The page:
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November 12, 2013 at 2:53 PMComments: 0 Faves: 0

Addiction to Inspiration

By Lauren Hubers More Blogs by This Author

As a writer, I constantly find myself searching for the 'spark' that gets the imagination going and allows my creative juices to flow. Sometimes, I find it in a conversation with a friend, at other times, I find it when listening to music. Most of the time, I find it when I'm alone with my thoughts. When I get that spark and start writing, there's usually little stopping me. My heart pumps faster than light, my fingers fly on the keyboard as fast as they can, my brain travels as fast as my fingertips will allow, and I can feel the energy flowing with the blood in my veins. In a sense, this is the sensation that I (as well as many) have an addiction to: inspiration.

I easily get very high off of inspiration. The sound of keys clicking on a typewriter or a keyboard is music to my ears. Even when I'm trying to figure out what sentence to write next, I often find myself tapping my fingertips lightly on the keyboard just to hear that sound. I love that feeling of energy I get when I come up with a great idea for something I'm writing about. I even love revising my work because it means another opportunity to listen to my clicking keyboard again.

As I talk to other writers at my school, I notice that we're all looking for something that allows us to come up with great ideas as well as write creatively and efficiently. Some of my classmates like to go to a nearby Bigby's, pick up a cup of coffee, and then sit down to write. Others like to go to the school café for some food before getting to work. For me personally, I like going to the school library, plugging in my earphones, and listening to Mozart when I want to write. But whatever the case, we've all agreed that we depend on something to help our minds think clearly enough to write. And honestly, I'm a little concerned about it.

To help explain what I mean, let's refer to popular novelist Stephen King. King is widely known for having successful books published nearly every year back in the 80's, some of which include The Shining, Misery, The Stand, and The Dark Tower series. But most of his inspiration came from his addiction to alcohol and drugs, which increased his creativity while also increasing his dependency. He claimed once that it got so bad he doesn't even remember actually writing his book Cujo. Perhaps this is why he has a drug addict or an alcoholic in nearly all of his stories; they reflect what he used to be, what he used to do, and how he feels about it. Even though the miniseries Tommyknockers (based on the book of the same name by King) wasn't nearly as successful as his other works, I find it fascinating because it's like looking into the minds of addicts and finding out exactly why they're addicted. At the end of the day, addicts just go to greater lengths in order to get what they want or need.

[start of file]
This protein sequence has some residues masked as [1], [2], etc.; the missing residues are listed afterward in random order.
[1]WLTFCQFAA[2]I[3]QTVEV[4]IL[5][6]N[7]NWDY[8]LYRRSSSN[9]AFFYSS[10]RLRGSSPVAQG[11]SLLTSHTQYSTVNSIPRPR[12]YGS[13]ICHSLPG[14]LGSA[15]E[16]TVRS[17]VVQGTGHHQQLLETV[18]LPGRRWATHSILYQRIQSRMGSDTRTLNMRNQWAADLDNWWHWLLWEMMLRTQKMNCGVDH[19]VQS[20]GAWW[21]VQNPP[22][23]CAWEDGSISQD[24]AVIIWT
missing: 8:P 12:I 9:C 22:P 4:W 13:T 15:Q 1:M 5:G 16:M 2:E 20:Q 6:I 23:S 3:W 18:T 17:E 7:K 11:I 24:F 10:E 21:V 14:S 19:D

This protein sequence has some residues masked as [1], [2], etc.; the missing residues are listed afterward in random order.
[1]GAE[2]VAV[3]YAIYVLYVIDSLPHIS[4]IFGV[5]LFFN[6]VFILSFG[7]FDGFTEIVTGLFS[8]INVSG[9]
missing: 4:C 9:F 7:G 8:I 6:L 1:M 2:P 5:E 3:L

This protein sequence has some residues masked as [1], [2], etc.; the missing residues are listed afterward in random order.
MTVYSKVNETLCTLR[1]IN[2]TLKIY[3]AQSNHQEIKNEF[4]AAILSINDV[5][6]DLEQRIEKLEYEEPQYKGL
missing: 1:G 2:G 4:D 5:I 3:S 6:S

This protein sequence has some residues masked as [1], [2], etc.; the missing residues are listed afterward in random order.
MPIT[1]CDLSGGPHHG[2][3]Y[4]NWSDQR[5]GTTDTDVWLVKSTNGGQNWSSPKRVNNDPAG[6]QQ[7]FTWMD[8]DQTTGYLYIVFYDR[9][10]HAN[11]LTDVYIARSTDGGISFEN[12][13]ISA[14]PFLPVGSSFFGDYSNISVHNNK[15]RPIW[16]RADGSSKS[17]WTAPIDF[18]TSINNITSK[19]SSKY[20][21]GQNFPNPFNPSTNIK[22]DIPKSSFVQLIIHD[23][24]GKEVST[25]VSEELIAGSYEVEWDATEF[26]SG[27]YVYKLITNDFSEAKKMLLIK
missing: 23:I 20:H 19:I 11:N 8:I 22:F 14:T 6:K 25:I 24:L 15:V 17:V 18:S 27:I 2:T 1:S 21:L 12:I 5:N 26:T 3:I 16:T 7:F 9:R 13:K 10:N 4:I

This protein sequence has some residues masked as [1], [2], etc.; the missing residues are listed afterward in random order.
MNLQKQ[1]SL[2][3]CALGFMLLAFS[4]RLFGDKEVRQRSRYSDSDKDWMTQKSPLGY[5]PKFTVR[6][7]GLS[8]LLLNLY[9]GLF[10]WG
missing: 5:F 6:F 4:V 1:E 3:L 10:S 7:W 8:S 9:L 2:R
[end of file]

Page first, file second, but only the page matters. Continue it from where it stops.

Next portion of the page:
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I'm not an alcoholic, nor do I plan to be; personally I'm not a fan of the burning aftertaste that alcohol provides. But what I take from King is a cautionary tale nevertheless: The search for what you want can lead to becoming too dependent on something that might work against you in the long run. It reminds me of a quote from the movie Cool Runnings: “A gold medal is wonderful. But if you're not enough without it, you'll never be enough with it.”

As much as I love caffeine, Mozart music, and the sound of a clicking keyboard, I'm aware of the fact that there may come a point where I find myself too dependent on them to keep me sane and writing. While I don't plan on becoming addicted to anything any time soon, I know that those plans could change in the blink of an eye if I'm not careful.

A thought that came up as I was writing this was the idea that inspiration, creativity, and efficiency are what makes us human. They set us apart from animals because animals don't think about anything beyond meeting basic needs. If a fox needs to eat, it'll hunt. If a dog needs to play, it'll play. If a deer needs shelter, it'll find shelter. If a cat needs to take a nap, it'll take a nap. We humans have a very different luxury. We can share stories and opinions with one another, as well as talk to each other about our emotions. We can take a look at the big picture of the world and draw our own conclusions of what it means to be alive. Creativity, inspiration, and efficiency are what drive us forward in everything we do. Whether we're engineers, chefs, actors, therapists, fashion designers, writers, or whatever we might choose to become, we rely heavily on being able to think outside the box and improve our skills as we get older.

Does this mean that I'm addicted to being a human being? If it takes creativity, inspiration, and efficiency to create a human being, then I suppose you could say that I am addicted to being what I am. Is there anything wrong with that? Well, I could see the argument going both ways.

On one hand, as humans, we need to acknowledge who we are, what we want from life, and how we can achieve what we want. But on the other hand, I don't want to lose sight of what I already have and what I'm grateful to have. If I can't appreciate anything now, how can I hope to appreciate anything in the future? So as far as an addiction to being a human being goes, I suppose there's no clear cut answer as to what's right or wrong. But if being human means being able to ask questions like this, I can live with that.

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